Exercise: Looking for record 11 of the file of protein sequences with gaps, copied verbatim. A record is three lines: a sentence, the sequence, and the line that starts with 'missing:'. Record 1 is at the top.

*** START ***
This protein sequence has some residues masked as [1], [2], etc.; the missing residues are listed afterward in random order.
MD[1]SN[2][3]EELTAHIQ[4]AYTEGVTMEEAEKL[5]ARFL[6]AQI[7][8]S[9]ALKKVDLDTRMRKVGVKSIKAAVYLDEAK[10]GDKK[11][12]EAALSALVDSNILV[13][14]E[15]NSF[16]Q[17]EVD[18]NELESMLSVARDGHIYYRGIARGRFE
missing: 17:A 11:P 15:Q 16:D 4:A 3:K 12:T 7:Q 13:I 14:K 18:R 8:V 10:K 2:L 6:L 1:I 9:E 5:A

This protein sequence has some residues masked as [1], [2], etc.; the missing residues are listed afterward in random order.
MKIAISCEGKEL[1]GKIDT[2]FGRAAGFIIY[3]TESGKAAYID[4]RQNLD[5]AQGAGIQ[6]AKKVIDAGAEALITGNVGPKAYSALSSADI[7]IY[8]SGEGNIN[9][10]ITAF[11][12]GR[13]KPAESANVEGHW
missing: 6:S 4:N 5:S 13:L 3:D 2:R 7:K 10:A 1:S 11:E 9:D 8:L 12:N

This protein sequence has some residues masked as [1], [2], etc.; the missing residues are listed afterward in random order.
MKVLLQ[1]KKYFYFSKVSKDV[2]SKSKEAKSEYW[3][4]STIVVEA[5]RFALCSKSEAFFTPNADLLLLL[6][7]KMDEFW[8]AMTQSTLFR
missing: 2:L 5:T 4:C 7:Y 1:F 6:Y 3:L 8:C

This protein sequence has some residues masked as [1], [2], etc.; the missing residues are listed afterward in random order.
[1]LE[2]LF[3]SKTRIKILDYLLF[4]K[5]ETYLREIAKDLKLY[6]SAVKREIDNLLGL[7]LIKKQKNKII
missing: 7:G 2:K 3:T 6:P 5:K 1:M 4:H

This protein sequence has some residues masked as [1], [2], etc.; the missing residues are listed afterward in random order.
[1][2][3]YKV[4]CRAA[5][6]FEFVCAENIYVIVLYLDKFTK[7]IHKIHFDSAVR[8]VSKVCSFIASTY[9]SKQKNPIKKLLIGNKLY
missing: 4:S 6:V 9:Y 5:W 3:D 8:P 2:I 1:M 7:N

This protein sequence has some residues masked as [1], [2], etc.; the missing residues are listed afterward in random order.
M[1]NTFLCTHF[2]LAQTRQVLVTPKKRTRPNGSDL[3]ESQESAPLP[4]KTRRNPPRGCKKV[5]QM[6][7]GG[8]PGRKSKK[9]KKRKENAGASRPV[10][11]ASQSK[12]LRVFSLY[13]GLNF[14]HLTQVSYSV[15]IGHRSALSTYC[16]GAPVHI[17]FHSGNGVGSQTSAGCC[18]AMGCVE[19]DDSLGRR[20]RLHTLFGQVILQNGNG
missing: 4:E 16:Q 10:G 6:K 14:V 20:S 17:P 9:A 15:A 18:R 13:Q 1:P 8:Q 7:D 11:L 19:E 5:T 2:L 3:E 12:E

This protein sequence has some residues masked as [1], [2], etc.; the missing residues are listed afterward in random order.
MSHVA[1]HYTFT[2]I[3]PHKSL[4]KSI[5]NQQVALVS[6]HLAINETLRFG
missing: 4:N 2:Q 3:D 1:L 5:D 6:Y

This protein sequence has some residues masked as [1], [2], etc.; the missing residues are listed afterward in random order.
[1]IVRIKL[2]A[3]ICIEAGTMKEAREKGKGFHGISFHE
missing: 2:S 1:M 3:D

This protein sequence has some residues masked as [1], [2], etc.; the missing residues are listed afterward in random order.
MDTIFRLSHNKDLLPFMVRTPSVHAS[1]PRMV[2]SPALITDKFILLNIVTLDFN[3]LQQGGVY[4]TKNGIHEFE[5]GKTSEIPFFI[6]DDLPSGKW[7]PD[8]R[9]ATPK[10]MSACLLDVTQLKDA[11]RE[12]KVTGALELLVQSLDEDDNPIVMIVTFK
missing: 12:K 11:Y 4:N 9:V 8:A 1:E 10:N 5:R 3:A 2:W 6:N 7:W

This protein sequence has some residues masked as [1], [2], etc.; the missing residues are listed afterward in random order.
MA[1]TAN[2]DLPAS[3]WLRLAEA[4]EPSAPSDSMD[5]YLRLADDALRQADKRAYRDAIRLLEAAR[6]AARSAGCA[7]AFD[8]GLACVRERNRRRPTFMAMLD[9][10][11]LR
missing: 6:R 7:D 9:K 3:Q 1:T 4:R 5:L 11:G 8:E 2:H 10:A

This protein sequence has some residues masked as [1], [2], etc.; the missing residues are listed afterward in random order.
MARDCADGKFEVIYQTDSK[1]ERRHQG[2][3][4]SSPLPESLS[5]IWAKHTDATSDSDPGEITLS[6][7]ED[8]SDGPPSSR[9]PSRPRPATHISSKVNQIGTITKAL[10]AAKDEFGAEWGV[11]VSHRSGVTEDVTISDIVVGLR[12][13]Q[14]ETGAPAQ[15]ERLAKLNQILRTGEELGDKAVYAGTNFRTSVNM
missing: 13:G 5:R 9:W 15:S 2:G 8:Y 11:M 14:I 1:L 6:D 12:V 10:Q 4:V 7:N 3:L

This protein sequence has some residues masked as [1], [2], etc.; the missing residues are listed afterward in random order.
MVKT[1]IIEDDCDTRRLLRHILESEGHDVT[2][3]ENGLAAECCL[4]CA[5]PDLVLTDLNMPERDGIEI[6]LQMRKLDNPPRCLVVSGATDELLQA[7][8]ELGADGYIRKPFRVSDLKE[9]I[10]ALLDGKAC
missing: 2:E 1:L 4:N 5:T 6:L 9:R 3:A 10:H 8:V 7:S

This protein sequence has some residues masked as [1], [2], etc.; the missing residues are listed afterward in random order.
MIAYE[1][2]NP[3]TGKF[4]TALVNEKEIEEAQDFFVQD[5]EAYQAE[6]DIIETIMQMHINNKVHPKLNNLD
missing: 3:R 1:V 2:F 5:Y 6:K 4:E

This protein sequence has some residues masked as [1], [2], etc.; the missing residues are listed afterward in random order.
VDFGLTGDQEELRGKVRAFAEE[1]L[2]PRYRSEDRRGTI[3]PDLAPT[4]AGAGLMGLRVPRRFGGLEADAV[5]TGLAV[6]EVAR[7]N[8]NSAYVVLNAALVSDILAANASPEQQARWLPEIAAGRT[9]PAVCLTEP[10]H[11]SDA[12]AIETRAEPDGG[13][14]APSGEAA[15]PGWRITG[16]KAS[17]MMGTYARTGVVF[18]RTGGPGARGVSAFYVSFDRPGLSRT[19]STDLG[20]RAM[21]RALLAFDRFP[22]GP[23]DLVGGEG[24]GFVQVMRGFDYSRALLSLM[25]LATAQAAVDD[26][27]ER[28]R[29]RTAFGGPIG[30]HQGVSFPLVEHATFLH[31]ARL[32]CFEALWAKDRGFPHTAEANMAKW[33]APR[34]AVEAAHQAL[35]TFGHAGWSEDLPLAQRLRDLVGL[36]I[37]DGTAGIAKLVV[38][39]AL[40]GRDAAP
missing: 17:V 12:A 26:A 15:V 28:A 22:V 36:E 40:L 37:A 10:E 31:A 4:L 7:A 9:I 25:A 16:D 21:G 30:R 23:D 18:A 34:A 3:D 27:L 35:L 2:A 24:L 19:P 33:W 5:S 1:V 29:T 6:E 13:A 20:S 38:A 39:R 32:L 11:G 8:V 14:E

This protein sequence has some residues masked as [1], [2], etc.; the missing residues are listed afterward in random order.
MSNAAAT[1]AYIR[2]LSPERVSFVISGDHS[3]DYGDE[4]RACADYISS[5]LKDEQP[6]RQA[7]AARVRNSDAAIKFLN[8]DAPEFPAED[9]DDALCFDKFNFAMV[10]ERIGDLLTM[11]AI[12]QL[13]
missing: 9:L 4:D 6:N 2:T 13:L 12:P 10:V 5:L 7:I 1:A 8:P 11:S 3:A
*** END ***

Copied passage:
This protein sequence has some residues masked as [1], [2], etc.; the missing residues are listed afterward in random order.
MARDCADGKFEVIYQTDSK[1]ERRHQG[2][3][4]SSPLPESLS[5]IWAKHTDATSDSDPGEITLS[6][7]ED[8]SDGPPSSR[9]PSRPRPATHISSKVNQIGTITKAL[10]AAKDEFGAEWGV[11]VSHRSGVTEDVTISDIVVGLR[12][13]Q[14]ETGAPAQ[15]ERLAKLNQILRTGEELGDKAVYAGTNFRTSVNM
missing: 13:G 5:R 9:W 15:S 2:G 8:Y 11:M 14:I 1:L 6:D 12:V 10:Q 4:V 7:N 3:L